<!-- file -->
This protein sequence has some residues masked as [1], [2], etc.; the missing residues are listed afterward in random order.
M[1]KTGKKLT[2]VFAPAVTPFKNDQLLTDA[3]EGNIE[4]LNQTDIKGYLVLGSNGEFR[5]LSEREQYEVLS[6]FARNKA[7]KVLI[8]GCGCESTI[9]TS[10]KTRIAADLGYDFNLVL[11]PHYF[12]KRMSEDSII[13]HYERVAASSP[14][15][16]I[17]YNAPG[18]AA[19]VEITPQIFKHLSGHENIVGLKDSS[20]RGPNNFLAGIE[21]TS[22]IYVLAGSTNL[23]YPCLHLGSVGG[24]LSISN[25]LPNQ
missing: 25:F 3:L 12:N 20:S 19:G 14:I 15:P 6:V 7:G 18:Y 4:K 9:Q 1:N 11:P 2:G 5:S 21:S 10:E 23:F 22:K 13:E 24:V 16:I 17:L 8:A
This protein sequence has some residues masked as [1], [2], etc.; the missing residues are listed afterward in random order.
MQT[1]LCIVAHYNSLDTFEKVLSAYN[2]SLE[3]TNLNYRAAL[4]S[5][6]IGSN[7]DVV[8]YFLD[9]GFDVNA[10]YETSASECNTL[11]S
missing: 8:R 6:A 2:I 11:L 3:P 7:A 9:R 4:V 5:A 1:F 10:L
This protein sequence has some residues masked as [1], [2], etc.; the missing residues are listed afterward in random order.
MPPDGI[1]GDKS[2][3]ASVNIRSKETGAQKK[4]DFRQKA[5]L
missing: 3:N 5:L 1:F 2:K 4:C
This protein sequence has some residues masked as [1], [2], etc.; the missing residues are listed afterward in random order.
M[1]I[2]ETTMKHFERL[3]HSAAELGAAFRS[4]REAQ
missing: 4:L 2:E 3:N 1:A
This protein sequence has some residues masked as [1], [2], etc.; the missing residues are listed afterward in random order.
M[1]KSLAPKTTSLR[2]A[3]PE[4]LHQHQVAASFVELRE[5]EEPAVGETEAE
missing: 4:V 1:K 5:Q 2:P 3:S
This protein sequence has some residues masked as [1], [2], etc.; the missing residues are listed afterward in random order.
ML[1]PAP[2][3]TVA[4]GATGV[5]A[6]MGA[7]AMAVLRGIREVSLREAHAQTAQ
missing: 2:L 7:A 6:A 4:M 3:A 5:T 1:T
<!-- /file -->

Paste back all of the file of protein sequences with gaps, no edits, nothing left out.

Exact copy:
This protein sequence has some residues masked as [1], [2], etc.; the missing residues are listed afterward in random order.
M[1]KTGKKLT[2]VFAPAVTPFKNDQLLTDA[3]EGNIE[4]LNQTDIKGYLVLGSNGEFR[5]LSEREQYEVLS[6]FARNKA[7]KVLI[8]GCGCESTI[9]TS[10]KTRIAADLGYDFNLVL[11]PHYF[12]KRMSEDSII[13]HYERVAASSP[14][15][16]I[17]YNAPG[18]AA[19]VEITPQIFKHLSGHENIVGLKDSS[20]RGPNNFLAGIE[21]TS[22]IYVLAGSTNL[23]YPCLHLGSVGG[24]LSISN[25]LPNQ
missing: 25:F 3:L 12:N 20:S 19:G 14:I 15:P 6:V 7:G 18:Y 4:K 9:Q 1:N 11:P 2:G 5:S 21:S 10:E 23:F 22:K 13:E 24:V 16:I 17:L 8:A
This protein sequence has some residues masked as [1], [2], etc.; the missing residues are listed afterward in random order.
MQT[1]LCIVAHYNSLDTFEKVLSAYN[2]SLE[3]TNLNYRAAL[4]S[5][6]IGSN[7]DVV[8]YFLD[9]GFDVNA[10]YETSASECNTL[11]S
missing: 8:R 6:A 2:I 11:L 3:P 7:A 9:R 4:V 5:A 1:F 10:L
This protein sequence has some residues masked as [1], [2], etc.; the missing residues are listed afterward in random order.
MPPDGI[1]GDKS[2][3]ASVNIRSKETGAQKK[4]DFRQKA[5]L
missing: 3:N 5:L 1:F 2:K 4:C
This protein sequence has some residues masked as [1], [2], etc.; the missing residues are listed afterward in random order.
M[1]I[2]ETTMKHFERL[3]HSAAELGAAFRS[4]REAQ
missing: 4:L 2:E 3:N 1:A
This protein sequence has some residues masked as [1], [2], etc.; the missing residues are listed afterward in random order.
M[1]KSLAPKTTSLR[2]A[3]PE[4]LHQHQVAASFVELRE[5]EEPAVGETEAE
missing: 4:V 1:K 5:Q 2:P 3:S
This protein sequence has some residues masked as [1], [2], etc.; the missing residues are listed afterward in random order.
ML[1]PAP[2][3]TVA[4]GATGV[5]A[6]MGA[7]AMAVLRGIREVSLREAHAQTAQ
missing: 2:L 7:A 6:A 4:M 3:A 5:T 1:T